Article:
- It is a comparatively cheap technology – a simple room that can be cooled can be used and cameras are relatively inexpensive
- It is an easily-portable technology
- Latest computerised analysis of images saves dramatically on Doctors time for interpretation and reporting
- It is completely non-invasive and does not use ionising radiation (cameras are detectors of infrared heat emitted from the breast tissue
- It can therefore be repeated as often as required without any fears of potential damaging effects to the patient
- Compression of the breasts is not required- so it is a completely painless procedure
- It can be used to examine young women’s breasts – it is not influenced by dense breast tissue (this contributes another early detection advantage; women can be scanned from a younger age than with mammography)
The author uses Breast Thermography in his practice and has done so for 10 years. It is used adjunctively as per the FDA approval in 1982. Women with abnormal Thermograms are referred for the age-appropriate structural scans (Ultrasound, MRI or mammograms) to exclude an existing measurable structural lesion. Future studies should use defined and approved protocols incorporating autonomic challenge and proper patient preparation and preferably computerised analysis of images to avoid interpretation variability. Computer-assisted Breast Thermography is now available and should be the method of choice in clinical research.
Lastly, it is naive to assume that women have not researched or are unaware of some of the information above and especially that relating to the unreliability of Mammography. These women are choosing NOT to have mammograms. Is it not better to offer these women who refuse mammograms some form of screening? Is it right for the Government to interfere and remove this choice from well-informed women? What about young women who have a family history of breast cancer, for whom mammography is not suitable and less sensitive due to their denser breast tissue? (In addition young breasts seem to be more sensitive to the damaging effects of ionising radiation). Should be not be offering these younger at risk-women something different. Breast MRI may be indicated for these young women, but is this structural scan early enough detection? Thermography could be used to screen these young women without the worry of damage of ionising radiation and to help identify which women are at risk and need closer monitoring.
What do we do when we identify women at risk who have an abnormal breast thermogram but a normal structural scan? This takes us to another topic, which is outside the objective of this article. However, this clinical scenario presents us with a golden opportunity to be pro-active over women’s breast health and not just to “watch and wait”. In the authors practice, in a high percentage of cases, correcting specific nutritional deficiencies has successfully returned abnormal thermal images to normal within 6 months. This illustrates another potential advantage of Thermography i.e. the opportunity to make sensible non-invasive interventions to lower risk of long-term breast health compromise.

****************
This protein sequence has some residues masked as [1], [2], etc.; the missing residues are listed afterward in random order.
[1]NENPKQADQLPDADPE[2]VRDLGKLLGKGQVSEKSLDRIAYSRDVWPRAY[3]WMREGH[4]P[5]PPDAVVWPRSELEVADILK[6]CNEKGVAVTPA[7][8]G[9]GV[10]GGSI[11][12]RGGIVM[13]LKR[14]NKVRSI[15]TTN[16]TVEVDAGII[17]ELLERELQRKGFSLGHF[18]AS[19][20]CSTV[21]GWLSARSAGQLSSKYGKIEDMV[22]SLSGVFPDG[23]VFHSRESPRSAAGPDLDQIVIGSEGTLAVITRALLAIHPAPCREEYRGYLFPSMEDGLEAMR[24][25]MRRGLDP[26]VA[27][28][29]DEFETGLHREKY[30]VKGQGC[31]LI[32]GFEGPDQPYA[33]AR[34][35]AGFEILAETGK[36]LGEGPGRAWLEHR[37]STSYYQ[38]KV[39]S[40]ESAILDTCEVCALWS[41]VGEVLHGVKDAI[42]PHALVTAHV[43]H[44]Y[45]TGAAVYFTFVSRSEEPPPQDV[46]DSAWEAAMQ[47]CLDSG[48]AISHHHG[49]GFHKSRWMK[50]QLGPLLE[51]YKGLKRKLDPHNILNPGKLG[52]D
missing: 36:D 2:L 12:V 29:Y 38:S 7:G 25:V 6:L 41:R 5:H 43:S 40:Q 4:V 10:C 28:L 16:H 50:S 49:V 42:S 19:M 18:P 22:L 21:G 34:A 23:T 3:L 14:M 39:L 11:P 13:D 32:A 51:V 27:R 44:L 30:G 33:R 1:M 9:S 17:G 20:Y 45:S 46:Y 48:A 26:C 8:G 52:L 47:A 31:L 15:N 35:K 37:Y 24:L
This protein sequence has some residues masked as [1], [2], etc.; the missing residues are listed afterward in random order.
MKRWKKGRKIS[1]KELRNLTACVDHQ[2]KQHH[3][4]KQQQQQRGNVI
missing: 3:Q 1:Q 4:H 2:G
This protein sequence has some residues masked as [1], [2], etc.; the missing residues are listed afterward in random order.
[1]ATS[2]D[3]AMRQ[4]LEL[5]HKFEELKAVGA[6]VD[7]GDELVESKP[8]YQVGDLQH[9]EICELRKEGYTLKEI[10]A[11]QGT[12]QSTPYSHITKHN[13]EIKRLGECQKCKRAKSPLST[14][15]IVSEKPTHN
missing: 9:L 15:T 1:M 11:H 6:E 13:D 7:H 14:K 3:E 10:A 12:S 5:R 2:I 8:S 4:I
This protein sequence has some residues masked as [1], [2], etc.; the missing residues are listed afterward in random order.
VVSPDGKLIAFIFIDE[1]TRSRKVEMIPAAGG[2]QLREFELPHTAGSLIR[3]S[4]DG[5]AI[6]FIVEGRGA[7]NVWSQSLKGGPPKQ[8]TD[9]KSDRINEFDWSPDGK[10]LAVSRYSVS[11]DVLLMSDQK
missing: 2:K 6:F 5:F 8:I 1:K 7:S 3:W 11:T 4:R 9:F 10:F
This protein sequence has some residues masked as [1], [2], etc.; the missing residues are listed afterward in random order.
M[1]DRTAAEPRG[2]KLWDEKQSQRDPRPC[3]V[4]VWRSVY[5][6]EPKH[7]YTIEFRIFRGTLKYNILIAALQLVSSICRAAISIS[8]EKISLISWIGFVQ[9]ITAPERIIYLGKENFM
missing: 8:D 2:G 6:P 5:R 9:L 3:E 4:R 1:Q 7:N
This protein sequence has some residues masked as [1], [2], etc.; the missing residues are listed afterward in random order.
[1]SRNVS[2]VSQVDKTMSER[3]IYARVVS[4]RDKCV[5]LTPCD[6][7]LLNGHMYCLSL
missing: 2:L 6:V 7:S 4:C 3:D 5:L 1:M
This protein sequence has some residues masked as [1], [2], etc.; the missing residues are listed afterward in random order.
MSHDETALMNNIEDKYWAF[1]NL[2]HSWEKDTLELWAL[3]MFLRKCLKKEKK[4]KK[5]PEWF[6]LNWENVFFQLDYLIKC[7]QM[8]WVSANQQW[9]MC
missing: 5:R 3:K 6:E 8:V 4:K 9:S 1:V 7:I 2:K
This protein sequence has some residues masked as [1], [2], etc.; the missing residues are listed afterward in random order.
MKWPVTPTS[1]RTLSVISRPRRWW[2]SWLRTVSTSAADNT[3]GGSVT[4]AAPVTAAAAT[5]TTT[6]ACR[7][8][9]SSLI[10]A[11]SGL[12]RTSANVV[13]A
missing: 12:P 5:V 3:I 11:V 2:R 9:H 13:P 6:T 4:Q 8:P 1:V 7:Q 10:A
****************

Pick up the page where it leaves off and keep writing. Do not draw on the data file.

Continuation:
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Gøtzsche PC, Jørgensen KJ. Screening for breast cancer with mammography. Cochrane Database Syst Rev 2013;6:
Miller AB, Wall C, Baines CJ, Sun P, To T, Narod SA. Twenty five year follow-up for breast cancer incidence and mortality of the Canadian National Breast Screening Study: randomised screening trial. BMJ 2014; 348:p366.
Beinfield H, Beinfield M. Revisiting accepted wisdom in the management of breast cancer. Alt Ther. September 1997;3(5):35-53. 5.
Folkman J. J. Angiogenesis and Breast cancer. Clinical Oncology. 1994; 12(3): 441-443
Bleicher RJ, Morrow M. MRI and breast cancer: role in detection, diagnosis, and staging. Oncology (Williston Park) 2007;21(12):1521-1528, 1530; discussion 1530, 1532-1523.
Spitalier, H., Giraud, D., et al: Does Infrared Thermography Truly Have a Role in Present-Day Breast Cancer Management? Biomedical Thermology, Alan R. Liss New York, NY. pp. 269-278, 1982
Gros, C., Gautherie, M.: Breast Thermography and Cancer Risk Prediction. Cancer 45:51-56, 1980
Rassiwala M, Poonam P, Mathur R, Farid K, Shukla S, Gupta PK, Jain B. Evaluation of digital infra–red thermal imaging as an adjunctive screening method for breast carcinoma: A pilot study. Int J Surgery, 2014, 12, 1439-1443
* “The Promise” (2014)- Award winning film. Best Science and Education Award at Film makers Festival London for World Cinema